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Strittmatter: South Koreans not afraid

BY GUEST COLUMN | APRIL 17, 2013 5:00 AM

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Eight months ago, I moved to the quiet military town of Hwacheon in the Gangwon-do Province of South Korea to teach English in a local elementary school.

Hwacheon is a small town with a population of 6,000 known for its nearby military base and its annual ice fishing festival. Winding mountain roads, tree-covered hills, and the tranquil Bukhan River provide a picturesque landscape that attracts fishermen, bicyclists, and hikers.

However, Hwacheon has been thrust to the frontline of an international crisis as the North Korean rhetoric continually threatens the South because it is located only 9 miles from the Demilitarized Zone at the border of North and South Korea. The DMZ is 2.5 miles wide, stretches the width of the Korean Peninsula, and remains the most fortified border in the world. Soldiers from the opposing countries have stared menacingly at each other since the ceasefire that ended the Korean War in 1953.

Lately, the military presence in Hwacheon has clearly increased. On a walk from my apartment to the grocery store, soldiers are ever-present with machine guns strapped around their shoulders. Tanks have now appeared and move freely about the town, which makes the already congested streets more difficult to maneuver. Even my school has adapted to this increased military presence; the schedule has been delayed several times because the school bus was stuck behind a column of slow-moving tanks.

Although I awake daily to emails from uneasy family and friends, the South Koreans are not intimidated by the North Korean nuclear threats. Even in this small town, the residents carry on with their daily lives. Korean families have not stockpiled bottled water, rice, or kimchi (a Korean food staple often made by fermenting cabbage underground for several weeks). Farmers still tend to their crops, shops stay open until dark, and children still practice tae kwon do after school.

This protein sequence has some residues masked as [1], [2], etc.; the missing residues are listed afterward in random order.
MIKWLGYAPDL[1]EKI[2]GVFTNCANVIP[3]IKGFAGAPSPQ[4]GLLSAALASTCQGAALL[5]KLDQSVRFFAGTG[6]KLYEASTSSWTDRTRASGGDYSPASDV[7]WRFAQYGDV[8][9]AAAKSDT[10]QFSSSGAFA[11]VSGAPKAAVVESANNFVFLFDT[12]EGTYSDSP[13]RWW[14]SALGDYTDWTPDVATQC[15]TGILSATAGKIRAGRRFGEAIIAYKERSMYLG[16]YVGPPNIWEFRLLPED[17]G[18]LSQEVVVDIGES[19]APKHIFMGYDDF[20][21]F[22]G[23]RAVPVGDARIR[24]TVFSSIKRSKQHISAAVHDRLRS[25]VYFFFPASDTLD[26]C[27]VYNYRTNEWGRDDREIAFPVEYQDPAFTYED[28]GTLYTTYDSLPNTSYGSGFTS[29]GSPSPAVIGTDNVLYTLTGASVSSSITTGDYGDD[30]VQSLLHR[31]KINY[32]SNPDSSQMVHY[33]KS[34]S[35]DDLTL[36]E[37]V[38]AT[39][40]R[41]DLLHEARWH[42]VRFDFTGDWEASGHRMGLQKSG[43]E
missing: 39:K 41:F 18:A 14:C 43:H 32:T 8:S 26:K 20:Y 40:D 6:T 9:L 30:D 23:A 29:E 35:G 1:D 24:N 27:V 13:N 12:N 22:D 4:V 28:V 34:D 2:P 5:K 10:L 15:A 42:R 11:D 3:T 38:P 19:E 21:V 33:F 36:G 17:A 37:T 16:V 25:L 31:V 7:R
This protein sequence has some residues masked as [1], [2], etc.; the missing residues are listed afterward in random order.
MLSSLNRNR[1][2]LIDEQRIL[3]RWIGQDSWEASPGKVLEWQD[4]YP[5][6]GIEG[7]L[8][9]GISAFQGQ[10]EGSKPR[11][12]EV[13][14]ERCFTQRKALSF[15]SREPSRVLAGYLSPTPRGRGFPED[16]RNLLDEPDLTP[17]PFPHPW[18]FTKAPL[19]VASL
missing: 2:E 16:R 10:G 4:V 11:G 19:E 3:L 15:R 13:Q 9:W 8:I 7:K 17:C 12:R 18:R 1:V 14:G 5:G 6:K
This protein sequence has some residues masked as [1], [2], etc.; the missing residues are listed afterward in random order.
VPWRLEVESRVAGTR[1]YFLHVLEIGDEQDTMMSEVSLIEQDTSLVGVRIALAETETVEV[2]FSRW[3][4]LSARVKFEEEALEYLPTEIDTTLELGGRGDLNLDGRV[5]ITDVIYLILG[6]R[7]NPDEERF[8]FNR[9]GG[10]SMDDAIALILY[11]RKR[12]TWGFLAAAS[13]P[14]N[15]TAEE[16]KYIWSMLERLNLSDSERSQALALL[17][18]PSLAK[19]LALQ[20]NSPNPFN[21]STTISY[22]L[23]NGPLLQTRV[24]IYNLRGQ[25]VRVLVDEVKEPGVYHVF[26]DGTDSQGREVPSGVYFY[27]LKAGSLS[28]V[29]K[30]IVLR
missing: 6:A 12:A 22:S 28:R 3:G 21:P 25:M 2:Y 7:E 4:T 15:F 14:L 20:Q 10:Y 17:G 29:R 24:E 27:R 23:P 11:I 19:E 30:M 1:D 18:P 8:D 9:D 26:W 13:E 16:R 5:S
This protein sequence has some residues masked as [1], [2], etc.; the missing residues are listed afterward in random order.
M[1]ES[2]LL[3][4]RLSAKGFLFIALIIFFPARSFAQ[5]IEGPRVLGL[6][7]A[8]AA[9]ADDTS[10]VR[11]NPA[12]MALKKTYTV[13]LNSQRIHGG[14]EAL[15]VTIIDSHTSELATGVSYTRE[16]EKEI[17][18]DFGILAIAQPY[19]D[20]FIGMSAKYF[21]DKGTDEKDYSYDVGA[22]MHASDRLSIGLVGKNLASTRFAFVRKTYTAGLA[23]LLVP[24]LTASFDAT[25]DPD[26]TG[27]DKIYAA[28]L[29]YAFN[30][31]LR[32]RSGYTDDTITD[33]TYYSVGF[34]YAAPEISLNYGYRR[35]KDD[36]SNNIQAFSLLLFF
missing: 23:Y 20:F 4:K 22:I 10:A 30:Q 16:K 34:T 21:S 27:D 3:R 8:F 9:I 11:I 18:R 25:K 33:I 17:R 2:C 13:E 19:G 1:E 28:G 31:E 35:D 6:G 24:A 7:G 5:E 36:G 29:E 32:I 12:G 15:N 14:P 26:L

The news reports from the U.S. seem far more concerned with North Korea’s military and the subsequent nuclear threat than the South Korean media are. The “crisis” is simply not a topic of discussion.

Only when asked, my Korean coworkers respond in broken English that they have “no fears” and there is “no reason to be worried.” One colleague believes the continuous threats are “just North Korea tricking South Korea in order to get food and fuel.”  

Another colleague confidently added that, “South Korea does not fear North Korea. They cannot attack us again because we have the support of the rest of the world and the United States.”

They almost appear desensitized to the North’s frequent provocations and merely accept them as the price of sharing the same peninsula with a fanatical North Korean dictatorship. Even my elementary-age students are not fazed by soldiers performing military drills on the school playground or the distant explosions they hear sporadically throughout the day.

On April 9, North Korea advised that all 1.4 million foreigners living in South Korea should evacuate. The U.S. State Department issued a release stating that those living or traveling in South Korea need not take these special precautions.

So here I remain, fighting my own battles with my students over learning nouns, verbs, and adjectives — in English, of course.

Kate Strittmatter
Iowa resident


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